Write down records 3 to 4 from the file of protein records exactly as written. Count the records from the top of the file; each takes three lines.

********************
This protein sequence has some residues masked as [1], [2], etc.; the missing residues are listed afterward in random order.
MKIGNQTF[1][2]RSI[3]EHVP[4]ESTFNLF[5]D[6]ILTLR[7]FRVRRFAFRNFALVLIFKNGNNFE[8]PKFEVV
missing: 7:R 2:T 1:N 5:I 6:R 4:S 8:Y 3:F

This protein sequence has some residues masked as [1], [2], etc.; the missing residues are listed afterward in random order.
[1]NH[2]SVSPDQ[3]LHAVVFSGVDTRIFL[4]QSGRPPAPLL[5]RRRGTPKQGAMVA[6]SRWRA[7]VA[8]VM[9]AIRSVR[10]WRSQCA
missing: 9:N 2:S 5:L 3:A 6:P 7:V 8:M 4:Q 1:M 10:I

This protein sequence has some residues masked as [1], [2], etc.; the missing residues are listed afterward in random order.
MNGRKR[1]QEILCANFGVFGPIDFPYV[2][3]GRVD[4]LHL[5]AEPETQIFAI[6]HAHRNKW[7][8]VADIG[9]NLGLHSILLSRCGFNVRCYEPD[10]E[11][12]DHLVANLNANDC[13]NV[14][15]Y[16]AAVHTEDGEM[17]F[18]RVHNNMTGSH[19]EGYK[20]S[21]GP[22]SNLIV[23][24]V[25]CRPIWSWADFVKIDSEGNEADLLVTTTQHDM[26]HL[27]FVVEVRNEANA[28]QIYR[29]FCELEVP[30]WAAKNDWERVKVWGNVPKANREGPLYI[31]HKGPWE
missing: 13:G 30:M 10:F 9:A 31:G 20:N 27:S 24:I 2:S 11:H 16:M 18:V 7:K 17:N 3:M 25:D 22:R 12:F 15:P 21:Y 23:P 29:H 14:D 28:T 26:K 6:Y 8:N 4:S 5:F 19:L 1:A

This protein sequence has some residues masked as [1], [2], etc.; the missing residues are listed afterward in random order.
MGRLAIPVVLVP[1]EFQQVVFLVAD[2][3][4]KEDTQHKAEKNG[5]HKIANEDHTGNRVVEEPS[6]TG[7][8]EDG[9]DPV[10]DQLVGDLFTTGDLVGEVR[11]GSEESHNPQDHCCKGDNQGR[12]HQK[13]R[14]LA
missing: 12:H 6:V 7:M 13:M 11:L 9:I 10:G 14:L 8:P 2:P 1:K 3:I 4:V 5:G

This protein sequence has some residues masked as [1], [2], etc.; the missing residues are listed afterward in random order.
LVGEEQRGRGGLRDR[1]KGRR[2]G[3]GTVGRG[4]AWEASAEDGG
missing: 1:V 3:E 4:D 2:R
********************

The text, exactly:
This protein sequence has some residues masked as [1], [2], etc.; the missing residues are listed afterward in random order.
MNGRKR[1]QEILCANFGVFGPIDFPYV[2][3]GRVD[4]LHL[5]AEPETQIFAI[6]HAHRNKW[7][8]VADIG[9]NLGLHSILLSRCGFNVRCYEPD[10]E[11][12]DHLVANLNANDC[13]NV[14][15]Y[16]AAVHTEDGEM[17]F[18]RVHNNMTGSH[19]EGYK[20]S[21]GP[22]SNLIV[23][24]V[25]CRPIWSWADFVKIDSEGNEADLLVTTTQHDM[26]HL[27]FVVEVRNEANA[28]QIYR[29]FCELEVP[30]WAAKNDWERVKVWGNVPKANREGPLYI[31]HKGPWE
missing: 13:G 30:M 10:F 9:A 31:G 20:N 27:S 24:I 2:S 11:H 16:M 18:V 7:K 17:N 3:M 25:D 22:R 12:F 15:P 21:Y 23:P 29:H 14:D 28:T 26:K 6:Y 8:N 4:S 5:F 19:L 1:A

This protein sequence has some residues masked as [1], [2], etc.; the missing residues are listed afterward in random order.
MGRLAIPVVLVP[1]EFQQVVFLVAD[2][3][4]KEDTQHKAEKNG[5]HKIANEDHTGNRVVEEPS[6]TG[7][8]EDG[9]DPV[10]DQLVGDLFTTGDLVGEVR[11]GSEESHNPQDHCCKGDNQGR[12]HQK[13]R[14]LA
missing: 12:H 6:V 7:M 13:M 11:L 9:I 10:G 14:L 8:P 2:P 1:K 3:I 4:V 5:G